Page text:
The right way to determine when to use synchronous or asynchronous mediums is to weigh the importance of the conversation. Let’s use another two categories here: sales conversations and transactional conversations. Let’s define a sales conversation as any conversation where you are trying to create value for a client, create a preference to buy from you, advance your sales process, or ask your contact for some commitment. Transactional conversations, by contrast, don’t require a conversation.

Since prospecting is part of your sales process, asking a prospect for the commitment of time is important enough that you should use a synchronous medium. Because discovery is where you do the most work differentiating yourself and where you create much of your consultative value, those conversations do not in any way benefit from a back-and-forth over email or voicemail. In fact, if your plan is to send your proposal and pricing over email without actually walking the client through their solution and the investment, you’re offering a transactional sale, not a consultative one.

None of this, by the way, means that transactional communication is useless. For instance, I received a transactional email yesterday, following up on a conversation the sender and I had two days ago, to remind me about our next meeting and asking me to sign a document. Emails like that are part of how we communicate, and they are useful when the communication would not be improved by a synchronous conversation.

An images of the synchronous and asynchronous forms of communication detailed below in text.

Ranking Sales Mediums

Face-to-Face: This is the platinum standard in communication, and it should be your first choice for all sales conversations—even if it is inconvenient, and even if you or your client would prefer another medium.

Video Conference: The gold standard is now the face-to-face video call. Human communication is greatly improved by the visual and audio cues that, even seen through a webcam darkly, are much better than any asynchronous communication available.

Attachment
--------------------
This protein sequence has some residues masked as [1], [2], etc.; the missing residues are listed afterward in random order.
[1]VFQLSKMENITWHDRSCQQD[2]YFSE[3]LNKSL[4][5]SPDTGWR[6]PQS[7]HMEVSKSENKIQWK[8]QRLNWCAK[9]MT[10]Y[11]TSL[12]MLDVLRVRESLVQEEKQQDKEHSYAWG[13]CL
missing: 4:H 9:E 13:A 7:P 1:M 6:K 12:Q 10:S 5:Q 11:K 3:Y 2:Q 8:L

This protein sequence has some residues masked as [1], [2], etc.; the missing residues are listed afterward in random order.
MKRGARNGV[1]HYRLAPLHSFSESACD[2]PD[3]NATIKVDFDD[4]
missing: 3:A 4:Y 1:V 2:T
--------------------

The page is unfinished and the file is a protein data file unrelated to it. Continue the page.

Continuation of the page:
The Phone: While it is missing the visual component in the first two preferred mediums, a phone call is synchronous and the audio connection gives it a boost over asynchronous mediums. Let’s call this the silver standard.

When possible, choose one of these synchronous mediums for important client conversations. The others are inadequate to the outcomes of creating value for the client and a preference to buy from you.

Voicemail: Voicemail, containing an audio component, is more valuable than an email. Your client gets to hear your voice. Even if you are going to send an email, leave a voicemail first.

Text Message: This medium is no longer new. When it was new, the responses from your contacts were almost instantaneous. Now, your texts are sometimes treated like an email.

Email: If face-to-face is the platinum standard, then email might be called the “sand standard,” something glorified by Silicon Valley and its microchips, but little more than a trap for serious salespeople.

Do Good Work:

  • Stop using asynchronous mediums for important sales conversations.
  • Develop an active preference for synchronous communication mediums.
  • Teach and train your clients that when they email, you will pick up the phone and call them back.